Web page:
Take a Self-Guided Walking Tour of Downtown Milwaukee

Lace up your walking shoes and discover Downtown’s gems with this slow stroll through the heart of the city. Approximate distance: 2.3 miles

1  City Hall

200 E. Wells St.
When City Hall was completed in 1895, it was one of the tallest buildings in the nation, and it remained Wisconsin’s tallest building until 1973. The 112.5-ton bell in the tower is named for Milwaukee’s first mayor, Solomon Juneau.

2  Grohmann Museum

1000 N. Broadway
This museum, on the MSOE campus, showcases a collection of art dedicated to the ever-changing nature of human labor.

3  Old St. Mary Parish

844 N. Broadway
This church, built in 1847 by German immigrants, is the longest continually operating church in the city.

4  Cathedral Square Park

500 E. Wells St.
In 1854, more than 5,000 abolitionists gathered outside the jail that was at this location then and freed fugitive slave Joshua Glover. Look for the historical marker in the northeast corner of the park.

5  Milwaukee Art Museum

700 N. Art Museum Dr.
Visitors are captivated by the “wings,” formally known as the Burke Brise Soleil, which are made up of 72 steel fins with a wingspan of 217 feet. Weather permitting, the fins open and close each day at 10 a.m., noon and 5 p.m.

6  Gaslight Building

626 E. Wisconsin Ave.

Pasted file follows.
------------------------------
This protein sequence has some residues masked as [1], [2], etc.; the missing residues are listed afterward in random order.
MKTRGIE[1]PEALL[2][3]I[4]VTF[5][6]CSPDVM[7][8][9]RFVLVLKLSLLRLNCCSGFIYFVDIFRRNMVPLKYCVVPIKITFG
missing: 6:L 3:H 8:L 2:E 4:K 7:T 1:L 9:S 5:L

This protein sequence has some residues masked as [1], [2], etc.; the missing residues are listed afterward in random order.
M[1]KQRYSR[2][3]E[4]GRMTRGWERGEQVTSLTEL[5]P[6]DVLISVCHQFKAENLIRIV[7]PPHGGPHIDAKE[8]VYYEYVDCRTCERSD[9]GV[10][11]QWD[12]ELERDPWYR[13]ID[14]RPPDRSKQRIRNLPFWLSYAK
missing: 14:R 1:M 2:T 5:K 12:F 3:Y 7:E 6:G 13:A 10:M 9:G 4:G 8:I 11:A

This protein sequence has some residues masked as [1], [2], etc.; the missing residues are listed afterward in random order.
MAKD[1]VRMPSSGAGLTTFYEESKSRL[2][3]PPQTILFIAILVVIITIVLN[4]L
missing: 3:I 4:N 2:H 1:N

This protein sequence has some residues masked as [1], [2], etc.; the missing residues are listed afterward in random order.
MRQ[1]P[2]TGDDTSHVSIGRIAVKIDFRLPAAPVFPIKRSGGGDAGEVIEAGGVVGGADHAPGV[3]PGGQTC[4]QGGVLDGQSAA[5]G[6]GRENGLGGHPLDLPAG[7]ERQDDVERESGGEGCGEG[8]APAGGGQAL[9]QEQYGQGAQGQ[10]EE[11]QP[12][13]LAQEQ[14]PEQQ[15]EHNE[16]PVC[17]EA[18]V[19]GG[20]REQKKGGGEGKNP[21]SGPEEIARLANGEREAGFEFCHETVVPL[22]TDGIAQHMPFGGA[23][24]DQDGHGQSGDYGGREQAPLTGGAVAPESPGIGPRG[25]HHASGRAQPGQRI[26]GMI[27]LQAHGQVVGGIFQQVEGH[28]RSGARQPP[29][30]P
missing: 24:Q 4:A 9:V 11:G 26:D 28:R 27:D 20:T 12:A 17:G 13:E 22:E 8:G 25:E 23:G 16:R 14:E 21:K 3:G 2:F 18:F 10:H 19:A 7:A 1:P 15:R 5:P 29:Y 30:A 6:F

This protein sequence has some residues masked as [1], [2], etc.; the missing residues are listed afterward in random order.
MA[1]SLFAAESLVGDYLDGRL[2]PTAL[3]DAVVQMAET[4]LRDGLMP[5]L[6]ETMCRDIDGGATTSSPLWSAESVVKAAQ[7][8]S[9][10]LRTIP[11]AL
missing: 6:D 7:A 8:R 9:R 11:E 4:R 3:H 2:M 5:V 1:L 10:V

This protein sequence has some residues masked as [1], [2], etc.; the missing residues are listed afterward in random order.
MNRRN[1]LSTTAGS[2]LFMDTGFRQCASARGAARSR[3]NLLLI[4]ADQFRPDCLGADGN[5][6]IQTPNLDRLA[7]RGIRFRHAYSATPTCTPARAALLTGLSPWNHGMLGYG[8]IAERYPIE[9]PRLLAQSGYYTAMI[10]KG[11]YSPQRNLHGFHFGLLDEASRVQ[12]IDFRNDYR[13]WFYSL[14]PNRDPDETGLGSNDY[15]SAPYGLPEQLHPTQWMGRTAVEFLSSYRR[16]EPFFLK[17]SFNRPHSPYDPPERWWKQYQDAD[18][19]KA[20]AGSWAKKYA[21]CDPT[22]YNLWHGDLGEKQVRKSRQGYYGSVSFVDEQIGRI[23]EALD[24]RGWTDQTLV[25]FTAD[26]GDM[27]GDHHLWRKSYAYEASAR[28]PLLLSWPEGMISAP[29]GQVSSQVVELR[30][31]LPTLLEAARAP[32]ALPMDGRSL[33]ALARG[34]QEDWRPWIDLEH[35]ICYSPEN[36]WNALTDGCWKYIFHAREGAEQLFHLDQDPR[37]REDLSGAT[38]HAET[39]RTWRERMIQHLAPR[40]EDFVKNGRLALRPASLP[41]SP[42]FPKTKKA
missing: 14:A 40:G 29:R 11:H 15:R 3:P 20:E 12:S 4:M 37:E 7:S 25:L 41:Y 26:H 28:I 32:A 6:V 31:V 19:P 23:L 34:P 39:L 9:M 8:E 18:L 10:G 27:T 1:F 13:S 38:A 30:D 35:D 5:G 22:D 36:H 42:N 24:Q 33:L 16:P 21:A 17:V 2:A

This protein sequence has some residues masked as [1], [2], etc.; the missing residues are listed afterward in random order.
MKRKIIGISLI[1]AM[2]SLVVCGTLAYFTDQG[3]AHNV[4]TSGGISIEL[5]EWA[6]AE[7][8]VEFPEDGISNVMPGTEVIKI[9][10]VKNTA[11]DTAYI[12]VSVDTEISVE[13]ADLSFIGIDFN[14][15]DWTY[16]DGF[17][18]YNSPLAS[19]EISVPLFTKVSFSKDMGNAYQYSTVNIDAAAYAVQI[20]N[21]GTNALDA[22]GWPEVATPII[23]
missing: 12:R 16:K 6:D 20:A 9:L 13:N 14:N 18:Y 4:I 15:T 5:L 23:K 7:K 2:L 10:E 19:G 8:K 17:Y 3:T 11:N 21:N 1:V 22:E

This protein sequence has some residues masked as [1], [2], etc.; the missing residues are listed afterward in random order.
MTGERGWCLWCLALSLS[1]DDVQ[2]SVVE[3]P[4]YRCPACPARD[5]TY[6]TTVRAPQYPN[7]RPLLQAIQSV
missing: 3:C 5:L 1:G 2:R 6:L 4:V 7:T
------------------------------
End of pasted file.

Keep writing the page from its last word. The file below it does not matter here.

This art deco stunner was completed in 1930. The 2-ton flame has been predicting weather since 1956. The nighttime light show was upgraded to spectacular effect in 2016.

7  Federal Courthouse

517 E. Wisconsin Ave.
Although it’s imposing on the outside, this building’s most impressive part is the five-story open atrium in the lobby, which gleams in the sunlight provided by the glass roof capping the space.

8  Pfister Hotel

424 E. Wisconsin Ave.
Opened in 1893, this hotel is considered Milwaukee’s most famously haunted building.

9  Mackie Building/Grain Exchange

225 E. Michigan St.
Completed in 1880, the building is celebrated for its beautiful Grain Exchange room, which was used as a place for traders to conduct business until the mid-1930s.

10  Bronze Fonz

RiverWalk, entrance closest to Water & Wells streets
If you’re in the vicinity, it would just be wrong not to pay your respects to the statue of Arthur “Fonzie” Fonzarelli, one of the most famous fictional characters ever to come from Milwaukee.

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‘Explore the City On Foot’ appears in the June 2017 (City Guide) issue of Milwaukee Magazine.

Find it on newsstands beginning May 29, or buy a copy at milwaukeemag.com/shop.

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